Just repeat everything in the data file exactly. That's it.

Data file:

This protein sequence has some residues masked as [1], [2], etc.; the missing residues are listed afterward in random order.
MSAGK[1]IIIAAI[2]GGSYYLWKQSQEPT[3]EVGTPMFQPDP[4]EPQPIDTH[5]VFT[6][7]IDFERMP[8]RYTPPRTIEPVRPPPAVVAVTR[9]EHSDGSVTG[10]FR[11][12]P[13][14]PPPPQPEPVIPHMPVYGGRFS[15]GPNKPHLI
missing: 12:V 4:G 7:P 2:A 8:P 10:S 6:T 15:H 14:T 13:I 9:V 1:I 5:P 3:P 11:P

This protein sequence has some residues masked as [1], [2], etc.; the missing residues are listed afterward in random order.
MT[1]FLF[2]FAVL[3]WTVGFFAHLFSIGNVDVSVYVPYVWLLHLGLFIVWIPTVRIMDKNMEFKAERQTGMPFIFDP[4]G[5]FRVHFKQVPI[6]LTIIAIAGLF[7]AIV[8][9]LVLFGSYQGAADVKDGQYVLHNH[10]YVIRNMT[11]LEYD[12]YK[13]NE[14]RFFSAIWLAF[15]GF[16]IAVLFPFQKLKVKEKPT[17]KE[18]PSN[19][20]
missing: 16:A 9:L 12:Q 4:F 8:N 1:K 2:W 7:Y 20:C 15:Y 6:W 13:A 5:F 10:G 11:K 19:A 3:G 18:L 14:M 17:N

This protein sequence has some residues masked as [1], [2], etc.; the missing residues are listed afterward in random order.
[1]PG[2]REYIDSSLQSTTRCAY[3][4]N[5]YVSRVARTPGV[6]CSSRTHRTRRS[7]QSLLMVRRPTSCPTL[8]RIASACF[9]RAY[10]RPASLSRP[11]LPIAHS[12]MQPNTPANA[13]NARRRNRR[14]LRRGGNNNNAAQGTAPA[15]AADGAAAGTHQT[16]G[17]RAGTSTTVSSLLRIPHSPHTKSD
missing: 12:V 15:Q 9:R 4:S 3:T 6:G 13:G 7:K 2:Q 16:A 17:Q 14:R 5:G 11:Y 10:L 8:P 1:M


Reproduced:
This protein sequence has some residues masked as [1], [2], etc.; the missing residues are listed afterward in random order.
MSAGK[1]IIIAAI[2]GGSYYLWKQSQEPT[3]EVGTPMFQPDP[4]EPQPIDTH[5]VFT[6][7]IDFERMP[8]RYTPPRTIEPVRPPPAVVAVTR[9]EHSDGSVTG[10]FR[11][12]P[13][14]PPPPQPEPVIPHMPVYGGRFS[15]GPNKPHLI
missing: 12:V 4:G 7:P 2:A 8:P 10:S 6:T 15:H 14:T 13:I 9:V 1:I 5:P 3:P 11:P

This protein sequence has some residues masked as [1], [2], etc.; the missing residues are listed afterward in random order.
MT[1]FLF[2]FAVL[3]WTVGFFAHLFSIGNVDVSVYVPYVWLLHLGLFIVWIPTVRIMDKNMEFKAERQTGMPFIFDP[4]G[5]FRVHFKQVPI[6]LTIIAIAGLF[7]AIV[8][9]LVLFGSYQGAADVKDGQYVLHNH[10]YVIRNMT[11]LEYD[12]YK[13]NE[14]RFFSAIWLAF[15]GF[16]IAVLFPFQKLKVKEKPT[17]KE[18]PSN[19][20]
missing: 16:A 9:L 12:Q 4:F 8:N 1:K 2:W 7:Y 20:C 15:Y 6:W 13:A 5:F 10:G 11:K 19:A 3:G 18:L 14:M 17:N

This protein sequence has some residues masked as [1], [2], etc.; the missing residues are listed afterward in random order.
[1]PG[2]REYIDSSLQSTTRCAY[3][4]N[5]YVSRVARTPGV[6]CSSRTHRTRRS[7]QSLLMVRRPTSCPTL[8]RIASACF[9]RAY[10]RPASLSRP[11]LPIAHS[12]MQPNTPANA[13]NARRRNRR[14]LRRGGNNNNAAQGTAPA[15]AADGAAAGTHQT[16]G[17]RAGTSTTVSSLLRIPHSPHTKSD
missing: 12:V 15:Q 9:R 4:S 3:T 6:G 13:G 7:K 2:Q 16:A 17:Q 14:R 5:G 11:Y 10:L 8:P 1:M